Institute for War and Peace Reporting | Giving Voice, Driving Change

West Hints at Taliban Recognition Deal

Only Osama bin Laden appears to stand in the way of Western recognition of the Taliban
By Oliver Roy

Prospects of Western recognition of the Taliban as the legitimate Afghan leadership have been set back over the past week or so.

In a tit-for-tat move on Feb 14, the Taliban closed the UN's office in Kabul after the US shut the Islamic group's headquarters in New York the previous week.

Washington said it was complying with current UN sanctions against the Afghan movement. The international embargo had been tightened earlier this year in order to bring pressure on the Taliban to hand over suspected Saudi-born terrorist Osama bin Laden.

The US has told the Taliban that once they offer up bin Laden, or even if bin Laden leaves the country of his own accord, sanctions will be lifted. This would pave the way to UN recognition of the Kabul regime as successors to the Rabbani government-in-exile.

Political commentators had indicated that recognition has been a genuine possibility following the Taliban's military successes last year, which secured them 90 per cent of the country and established them as de facto leaders.

Problems of human and minority rights, the repression of women and the Taliban's open support of Central Asian Islamic militants are not mentioned by the UN as preconditions for the lifting of sanctions. It simply wants the Taliban to wash its hands of bin Laden.

Washington has been demanding his extradition ever since a US court indicted him for allegedly masterminding the bombing of two American embassies in East Africa in 1998. The Taliban have so far refused to countenance Washington's demands.

Should they eventually agree to them, there are several factors which indicate that the international community would consider transferring their allegiance to the Taliban leadership.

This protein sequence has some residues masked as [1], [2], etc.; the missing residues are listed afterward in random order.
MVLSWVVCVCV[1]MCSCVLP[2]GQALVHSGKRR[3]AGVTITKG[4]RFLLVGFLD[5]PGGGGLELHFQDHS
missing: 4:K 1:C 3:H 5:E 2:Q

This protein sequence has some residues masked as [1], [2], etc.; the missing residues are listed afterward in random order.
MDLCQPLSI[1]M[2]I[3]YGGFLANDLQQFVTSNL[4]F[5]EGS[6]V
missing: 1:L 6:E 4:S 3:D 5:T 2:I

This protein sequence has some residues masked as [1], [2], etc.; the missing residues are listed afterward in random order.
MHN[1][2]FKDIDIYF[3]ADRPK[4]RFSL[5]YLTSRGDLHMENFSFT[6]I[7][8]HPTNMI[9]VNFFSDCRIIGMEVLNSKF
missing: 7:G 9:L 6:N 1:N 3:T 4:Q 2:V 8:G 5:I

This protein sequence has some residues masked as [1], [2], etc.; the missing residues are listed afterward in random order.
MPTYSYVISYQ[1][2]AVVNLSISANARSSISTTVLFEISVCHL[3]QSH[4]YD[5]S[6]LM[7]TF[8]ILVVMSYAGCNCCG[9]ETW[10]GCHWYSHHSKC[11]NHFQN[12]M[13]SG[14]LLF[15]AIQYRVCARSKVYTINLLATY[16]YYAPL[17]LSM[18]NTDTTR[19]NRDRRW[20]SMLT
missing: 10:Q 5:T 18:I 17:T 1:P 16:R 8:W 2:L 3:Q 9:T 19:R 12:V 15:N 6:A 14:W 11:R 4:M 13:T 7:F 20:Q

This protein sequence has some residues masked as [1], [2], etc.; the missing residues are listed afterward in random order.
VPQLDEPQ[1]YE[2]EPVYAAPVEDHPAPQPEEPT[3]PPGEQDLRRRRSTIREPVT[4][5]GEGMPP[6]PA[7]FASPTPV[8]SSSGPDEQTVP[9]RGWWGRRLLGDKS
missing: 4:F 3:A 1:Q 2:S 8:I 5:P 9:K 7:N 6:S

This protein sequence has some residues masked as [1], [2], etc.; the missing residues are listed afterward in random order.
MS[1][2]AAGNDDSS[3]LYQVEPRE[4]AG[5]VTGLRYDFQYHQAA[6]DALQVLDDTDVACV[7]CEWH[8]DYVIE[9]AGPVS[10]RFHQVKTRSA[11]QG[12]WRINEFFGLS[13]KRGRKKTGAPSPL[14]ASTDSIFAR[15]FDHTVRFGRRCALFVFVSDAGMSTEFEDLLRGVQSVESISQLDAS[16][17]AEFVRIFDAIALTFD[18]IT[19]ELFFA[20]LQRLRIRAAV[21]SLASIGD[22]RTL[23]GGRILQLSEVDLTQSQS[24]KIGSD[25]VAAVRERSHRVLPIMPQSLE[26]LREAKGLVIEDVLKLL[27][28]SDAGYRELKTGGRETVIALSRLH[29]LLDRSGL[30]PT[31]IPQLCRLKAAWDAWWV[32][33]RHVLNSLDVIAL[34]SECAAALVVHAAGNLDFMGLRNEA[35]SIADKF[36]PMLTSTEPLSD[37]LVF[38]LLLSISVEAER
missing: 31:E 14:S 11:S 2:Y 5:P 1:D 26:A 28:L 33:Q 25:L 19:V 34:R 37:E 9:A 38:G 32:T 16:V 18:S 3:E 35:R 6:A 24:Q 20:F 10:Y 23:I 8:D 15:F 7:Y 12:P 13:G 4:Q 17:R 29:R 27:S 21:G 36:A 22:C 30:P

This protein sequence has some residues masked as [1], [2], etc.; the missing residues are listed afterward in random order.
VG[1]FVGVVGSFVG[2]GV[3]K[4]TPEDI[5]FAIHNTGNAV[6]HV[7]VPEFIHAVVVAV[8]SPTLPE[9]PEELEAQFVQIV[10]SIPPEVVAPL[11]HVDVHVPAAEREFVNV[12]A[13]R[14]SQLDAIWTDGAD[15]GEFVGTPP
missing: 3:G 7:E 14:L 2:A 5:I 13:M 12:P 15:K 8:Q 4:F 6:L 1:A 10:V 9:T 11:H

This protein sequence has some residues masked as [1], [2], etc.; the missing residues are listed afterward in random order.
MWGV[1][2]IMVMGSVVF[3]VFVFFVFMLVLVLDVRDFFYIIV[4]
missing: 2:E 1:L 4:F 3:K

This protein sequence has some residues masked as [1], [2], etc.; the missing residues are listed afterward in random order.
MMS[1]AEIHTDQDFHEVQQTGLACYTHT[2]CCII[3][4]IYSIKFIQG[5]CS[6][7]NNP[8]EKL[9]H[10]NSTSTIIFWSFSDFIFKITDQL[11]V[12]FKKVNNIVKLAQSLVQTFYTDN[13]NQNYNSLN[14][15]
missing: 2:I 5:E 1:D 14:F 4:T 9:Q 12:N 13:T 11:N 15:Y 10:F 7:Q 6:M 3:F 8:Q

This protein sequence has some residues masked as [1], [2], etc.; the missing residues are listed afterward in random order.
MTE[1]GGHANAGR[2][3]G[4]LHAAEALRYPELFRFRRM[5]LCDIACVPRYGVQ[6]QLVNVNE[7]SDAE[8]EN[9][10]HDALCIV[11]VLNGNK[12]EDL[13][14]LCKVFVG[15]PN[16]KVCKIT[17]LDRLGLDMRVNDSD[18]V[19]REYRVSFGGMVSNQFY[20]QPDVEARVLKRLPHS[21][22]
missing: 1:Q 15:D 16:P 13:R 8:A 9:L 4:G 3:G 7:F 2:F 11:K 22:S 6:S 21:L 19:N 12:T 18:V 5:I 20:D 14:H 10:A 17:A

Prior to the embassy bombings, the US had sent signals that, while not actively supporting the regime, it was not actually hostile to it.

As far back as 1996, former under-secretary of state Robin Rafel called the Taliban's capture of Kabul "a positive step". (Attitudes did however change when Madeleine Albright took over the State Department in 1997. Albright called the regime "despicable".)

Also, though the Rabbani government-in-exile is both the country's only officially recognised administration and a vocal critic of the Taliban, Washington has never supported Rabanni's allies in Afghanistan, the Northern Alliance.

The US Congress has offered financial support to the 'loyah jirgah', a grouping of prominent Afghan individuals living in exile, but this could be interpreted as an attempt by Washington to bring pressure to bear on the Taliban without actively attempting to force them from power.

NGOs operating in Afghanistan have been lobbying for a more conciliatory approach to the Kabul regime. Despite most of them temporarily withdrawing from the country following the imposition of sanctions, they have been able to maintain a working relationship with the Taliban. Improved international relations would certainly make their job easier.

The Taliban have already shown their willingness to negotiate with NGOs on such issues as the education and employment of women, agreeing, somewhat reluctantly, to the setting up of health and education programmes for them and allowing foreign female aid workers into the country.

Another positive indicator for the Taliban is the slowly changing attitude of Afghanistan's neighbours, with the exception of Russia, which has always been strongly opposed to the Kabul regime and has openly supported the Northern Alliance.

Pakistan has long been a staunch supporter of the Taliban and has waged a relentless diplomatic campaign for their international recognition.

Central Asian states have adopted a more benign approach to the Kabul regime recently, especially since its recent military victories over the Northern Alliance. Their reasons for establishing closer ties have varied.

Turkmenistan, for example, is keen on running a gas pipeline through Afghanistan to South Asia, while Uzbekistan and Kazakstan are keen to establish ties as they believe the Taliban may soon become legitimate rulers.

Similarly, Iranian attitudes towards the Taliban shifted at the end of last year. Kabul has sought to encourage a rapprochement by going some way to tackling drugs production and accepting back Shia refugees - two key Tehran demands. So, the only real impasse seems to be bin Laden.

And it's conceivable that the Taliban have intentionally let the pressure mount over bin Laden. With or without Pakistan's connivance, Kabul may have calculated that by doing so western agencies would be ready to forget their qualms over human and women's rights.

Oliver Roy is the author of numerous books and articles on political Islam, the Middle East and Central Asia.